When Noah took the animals into the Ark it was, with a long-term approach to wildlife preservation, two by two. And while you can’t expect music to go forth and multiply, that may just have influenced the decision of the BBC to stage, with its own BBC Singers, not one but two musical versions of the story of the Ark over successive weekends.
First came Britten’s setting of the Chester miracle play Noye’s Fludde – composed for hordes of children to perform in church (dressed up as lions, tigers, zebras) 60 years ago in 1958, but ageless nevertheless. It’s as vibrant now as it could ever have been, turning ideas of brute simplicity into a work of genius. And an interesting feature of this anniversary production at Southwark Cathedral was that God was played by the actor Michael Crawford who, when a child in 1958, played one of Noah’s sons.
As it happens, he wasn’t very good as God: it needs a booming voice with greater depth. But his involvement was significant as proof of how participation at an early age in something like Noye’s Fludde can shape a life.
At least one small boy in this Southwark show appeared to have the kind of talent that could similarly grow into a serious career. One Joshua Abrams, he too played one of Noah’s sons, with a personality and voice that shone conspicuously – as it also did in an account of Britten’s Rejoice in the Lamb that shared the programme. Boy sopranos of such confidence are rare, and I’d imagine there are opera companies pursuing him before his voice breaks.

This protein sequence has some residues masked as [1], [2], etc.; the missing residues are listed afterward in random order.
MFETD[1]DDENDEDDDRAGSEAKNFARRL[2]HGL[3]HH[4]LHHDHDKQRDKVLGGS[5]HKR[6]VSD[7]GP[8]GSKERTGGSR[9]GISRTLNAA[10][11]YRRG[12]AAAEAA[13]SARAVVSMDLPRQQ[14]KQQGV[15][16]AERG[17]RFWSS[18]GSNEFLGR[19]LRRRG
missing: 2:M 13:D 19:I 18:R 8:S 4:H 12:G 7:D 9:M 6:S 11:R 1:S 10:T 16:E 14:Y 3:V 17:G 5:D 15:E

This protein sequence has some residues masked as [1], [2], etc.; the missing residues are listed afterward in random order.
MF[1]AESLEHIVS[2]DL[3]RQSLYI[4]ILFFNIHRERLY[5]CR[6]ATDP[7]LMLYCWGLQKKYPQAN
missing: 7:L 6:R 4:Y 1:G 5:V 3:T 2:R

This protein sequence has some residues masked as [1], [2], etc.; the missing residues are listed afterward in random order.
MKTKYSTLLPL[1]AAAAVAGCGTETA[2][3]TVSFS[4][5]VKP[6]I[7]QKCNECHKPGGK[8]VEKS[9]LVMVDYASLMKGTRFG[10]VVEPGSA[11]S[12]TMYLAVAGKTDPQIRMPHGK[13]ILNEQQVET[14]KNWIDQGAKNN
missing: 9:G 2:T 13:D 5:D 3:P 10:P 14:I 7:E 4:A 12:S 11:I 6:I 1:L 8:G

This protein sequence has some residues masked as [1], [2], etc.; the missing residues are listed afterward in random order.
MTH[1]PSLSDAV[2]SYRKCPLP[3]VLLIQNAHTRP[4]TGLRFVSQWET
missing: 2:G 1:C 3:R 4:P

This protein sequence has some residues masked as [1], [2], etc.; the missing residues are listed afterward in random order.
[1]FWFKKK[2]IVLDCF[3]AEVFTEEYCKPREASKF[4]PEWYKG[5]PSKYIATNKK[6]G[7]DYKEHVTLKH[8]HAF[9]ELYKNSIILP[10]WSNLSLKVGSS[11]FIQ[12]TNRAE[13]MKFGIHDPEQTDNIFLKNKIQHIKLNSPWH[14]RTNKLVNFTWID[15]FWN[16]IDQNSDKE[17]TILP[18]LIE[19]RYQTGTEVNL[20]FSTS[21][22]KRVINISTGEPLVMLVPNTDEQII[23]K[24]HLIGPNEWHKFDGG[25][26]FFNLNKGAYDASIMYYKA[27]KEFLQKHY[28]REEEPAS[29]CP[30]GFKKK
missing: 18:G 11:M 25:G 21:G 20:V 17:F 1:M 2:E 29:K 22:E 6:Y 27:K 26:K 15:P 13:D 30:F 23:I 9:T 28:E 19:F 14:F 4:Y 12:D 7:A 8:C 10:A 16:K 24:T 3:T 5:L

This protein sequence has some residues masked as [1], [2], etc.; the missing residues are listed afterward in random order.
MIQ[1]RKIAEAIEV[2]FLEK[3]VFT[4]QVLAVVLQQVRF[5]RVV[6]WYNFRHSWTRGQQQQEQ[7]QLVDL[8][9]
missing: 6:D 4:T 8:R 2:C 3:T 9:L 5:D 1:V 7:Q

The second deluge came in a performance at the Guildhall School of Captain Noah and His Floating Zoo: a piece written in 1970 by Joseph Horovitz and Michael Flanders (as in Flanders and Swann) which no longer enjoys the repertory status it once did, perhaps because its breezy, jokey text has dated.
But the music has worn better. With a lightweight, jazz-inflected joyousness, it charms the ear. And this account, conducted by the suddenly ubiquitous John Wilson, with baritone Jamie W Hall an engaging Noah (as he’d also been in the Britten a week earlier), was a foot-tapping delight – made special by the fact that Horovitz was in the audience to hear it.
Still going strong at 92, he had his own Ark-like experience as a Jewish child rescued from Nazi Austria in 1938 and shipped to England – where he flourished, writing mainly film and television music (Rumpole of the Bailey was a calling card) but also concert scores. John Wilson was his pupil at the Royal College of Music. Now he’s his champion. And a persuasive one.